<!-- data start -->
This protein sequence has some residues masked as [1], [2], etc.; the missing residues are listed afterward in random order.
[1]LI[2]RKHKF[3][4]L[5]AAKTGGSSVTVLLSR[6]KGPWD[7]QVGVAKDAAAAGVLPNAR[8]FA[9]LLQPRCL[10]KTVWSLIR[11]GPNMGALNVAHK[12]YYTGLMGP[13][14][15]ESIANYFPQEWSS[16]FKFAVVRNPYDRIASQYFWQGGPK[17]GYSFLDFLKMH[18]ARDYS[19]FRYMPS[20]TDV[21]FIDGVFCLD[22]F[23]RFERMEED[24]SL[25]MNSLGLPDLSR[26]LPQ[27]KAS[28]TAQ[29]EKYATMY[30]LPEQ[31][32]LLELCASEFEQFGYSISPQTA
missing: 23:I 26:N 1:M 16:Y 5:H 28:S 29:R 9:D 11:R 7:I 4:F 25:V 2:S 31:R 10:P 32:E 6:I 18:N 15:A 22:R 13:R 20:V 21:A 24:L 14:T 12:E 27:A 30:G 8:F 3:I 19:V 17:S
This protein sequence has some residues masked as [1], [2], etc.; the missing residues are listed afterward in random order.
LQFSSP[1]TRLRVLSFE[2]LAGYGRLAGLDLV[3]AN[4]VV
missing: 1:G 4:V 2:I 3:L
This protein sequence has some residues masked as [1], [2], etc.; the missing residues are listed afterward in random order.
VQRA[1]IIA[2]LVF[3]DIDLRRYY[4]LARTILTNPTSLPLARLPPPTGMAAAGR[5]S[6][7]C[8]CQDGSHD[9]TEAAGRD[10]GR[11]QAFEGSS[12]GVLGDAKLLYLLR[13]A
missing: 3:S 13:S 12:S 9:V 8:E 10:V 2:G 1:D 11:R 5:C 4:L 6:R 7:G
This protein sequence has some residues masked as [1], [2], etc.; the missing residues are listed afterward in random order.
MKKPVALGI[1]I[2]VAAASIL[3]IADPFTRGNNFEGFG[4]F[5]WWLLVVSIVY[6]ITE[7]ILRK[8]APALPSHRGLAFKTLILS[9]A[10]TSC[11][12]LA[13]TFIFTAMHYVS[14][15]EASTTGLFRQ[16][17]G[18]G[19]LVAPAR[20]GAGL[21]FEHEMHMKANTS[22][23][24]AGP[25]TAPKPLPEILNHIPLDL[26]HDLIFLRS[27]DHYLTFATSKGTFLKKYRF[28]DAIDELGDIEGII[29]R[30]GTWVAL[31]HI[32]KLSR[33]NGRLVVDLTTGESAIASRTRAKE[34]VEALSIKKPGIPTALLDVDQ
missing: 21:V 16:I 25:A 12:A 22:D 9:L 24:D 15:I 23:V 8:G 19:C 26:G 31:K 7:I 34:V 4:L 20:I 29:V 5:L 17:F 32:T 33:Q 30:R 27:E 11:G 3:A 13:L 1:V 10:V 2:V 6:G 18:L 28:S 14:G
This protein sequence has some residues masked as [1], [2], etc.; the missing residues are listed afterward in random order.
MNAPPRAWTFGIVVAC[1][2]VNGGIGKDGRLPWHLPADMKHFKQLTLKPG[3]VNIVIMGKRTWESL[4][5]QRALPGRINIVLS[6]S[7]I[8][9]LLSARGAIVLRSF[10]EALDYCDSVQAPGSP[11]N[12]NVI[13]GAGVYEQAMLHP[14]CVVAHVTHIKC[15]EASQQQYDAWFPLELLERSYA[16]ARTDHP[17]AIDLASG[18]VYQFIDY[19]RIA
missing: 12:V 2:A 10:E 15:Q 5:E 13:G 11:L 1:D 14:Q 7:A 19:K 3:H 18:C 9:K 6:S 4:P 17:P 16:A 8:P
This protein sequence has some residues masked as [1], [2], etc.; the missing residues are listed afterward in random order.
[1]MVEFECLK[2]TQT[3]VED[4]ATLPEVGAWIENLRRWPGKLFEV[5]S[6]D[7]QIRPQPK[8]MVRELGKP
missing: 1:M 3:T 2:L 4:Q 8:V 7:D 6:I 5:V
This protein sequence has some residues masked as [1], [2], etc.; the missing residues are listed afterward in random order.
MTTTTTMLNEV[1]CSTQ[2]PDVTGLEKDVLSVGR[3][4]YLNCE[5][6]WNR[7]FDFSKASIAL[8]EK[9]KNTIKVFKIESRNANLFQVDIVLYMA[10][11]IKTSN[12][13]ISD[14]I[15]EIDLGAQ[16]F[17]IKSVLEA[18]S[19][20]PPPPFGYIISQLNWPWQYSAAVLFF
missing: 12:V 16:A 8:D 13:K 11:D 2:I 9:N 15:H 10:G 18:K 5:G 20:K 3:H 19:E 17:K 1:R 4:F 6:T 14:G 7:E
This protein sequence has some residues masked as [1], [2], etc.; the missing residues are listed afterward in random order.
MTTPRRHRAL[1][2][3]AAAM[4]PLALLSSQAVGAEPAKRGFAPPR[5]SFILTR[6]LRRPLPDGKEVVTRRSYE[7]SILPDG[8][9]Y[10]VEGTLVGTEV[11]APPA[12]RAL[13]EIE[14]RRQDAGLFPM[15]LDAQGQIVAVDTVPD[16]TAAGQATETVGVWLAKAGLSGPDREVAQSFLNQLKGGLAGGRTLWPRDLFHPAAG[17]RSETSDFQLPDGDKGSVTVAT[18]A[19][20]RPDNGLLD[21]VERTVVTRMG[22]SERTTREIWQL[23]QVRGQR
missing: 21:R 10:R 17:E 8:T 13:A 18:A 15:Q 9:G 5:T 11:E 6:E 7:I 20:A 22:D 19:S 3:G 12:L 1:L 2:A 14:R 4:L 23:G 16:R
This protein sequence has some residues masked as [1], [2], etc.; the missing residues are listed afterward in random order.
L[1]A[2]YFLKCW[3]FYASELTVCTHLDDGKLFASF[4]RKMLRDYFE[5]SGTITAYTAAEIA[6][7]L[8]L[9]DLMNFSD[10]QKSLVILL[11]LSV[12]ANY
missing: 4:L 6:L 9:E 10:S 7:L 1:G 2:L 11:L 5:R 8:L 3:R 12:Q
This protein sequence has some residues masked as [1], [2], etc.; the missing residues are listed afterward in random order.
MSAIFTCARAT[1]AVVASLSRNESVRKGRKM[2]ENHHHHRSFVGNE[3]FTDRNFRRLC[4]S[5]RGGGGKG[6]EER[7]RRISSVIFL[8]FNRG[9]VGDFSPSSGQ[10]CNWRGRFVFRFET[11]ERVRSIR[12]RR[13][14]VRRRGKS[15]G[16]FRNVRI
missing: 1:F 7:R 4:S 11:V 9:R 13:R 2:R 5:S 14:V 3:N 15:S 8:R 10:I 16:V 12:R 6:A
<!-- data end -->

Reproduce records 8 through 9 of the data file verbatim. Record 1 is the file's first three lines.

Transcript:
This protein sequence has some residues masked as [1], [2], etc.; the missing residues are listed afterward in random order.
MTTPRRHRAL[1][2][3]AAAM[4]PLALLSSQAVGAEPAKRGFAPPR[5]SFILTR[6]LRRPLPDGKEVVTRRSYE[7]SILPDG[8][9]Y[10]VEGTLVGTEV[11]APPA[12]RAL[13]EIE[14]RRQDAGLFPM[15]LDAQGQIVAVDTVPD[16]TAAGQATETVGVWLAKAGLSGPDREVAQSFLNQLKGGLAGGRTLWPRDLFHPAAG[17]RSETSDFQLPDGDKGSVTVAT[18]A[19][20]RPDNGLLD[21]VERTVVTRMG[22]SERTTREIWQL[23]QVRGQR
missing: 21:R 10:R 17:E 8:T 13:A 18:A 15:Q 9:G 5:T 11:E 6:E 7:I 20:A 22:D 19:S 3:G 12:L 1:L 2:A 14:R 4:L 23:G 16:R
This protein sequence has some residues masked as [1], [2], etc.; the missing residues are listed afterward in random order.
L[1]A[2]YFLKCW[3]FYASELTVCTHLDDGKLFASF[4]RKMLRDYFE[5]SGTITAYTAAEIA[6][7]L[8]L[9]DLMNFSD[10]QKSLVILL[11]LSV[12]ANY
missing: 4:L 6:L 9:E 10:S 7:L 1:G 2:L 11:L 5:R 8:L 3:R 12:Q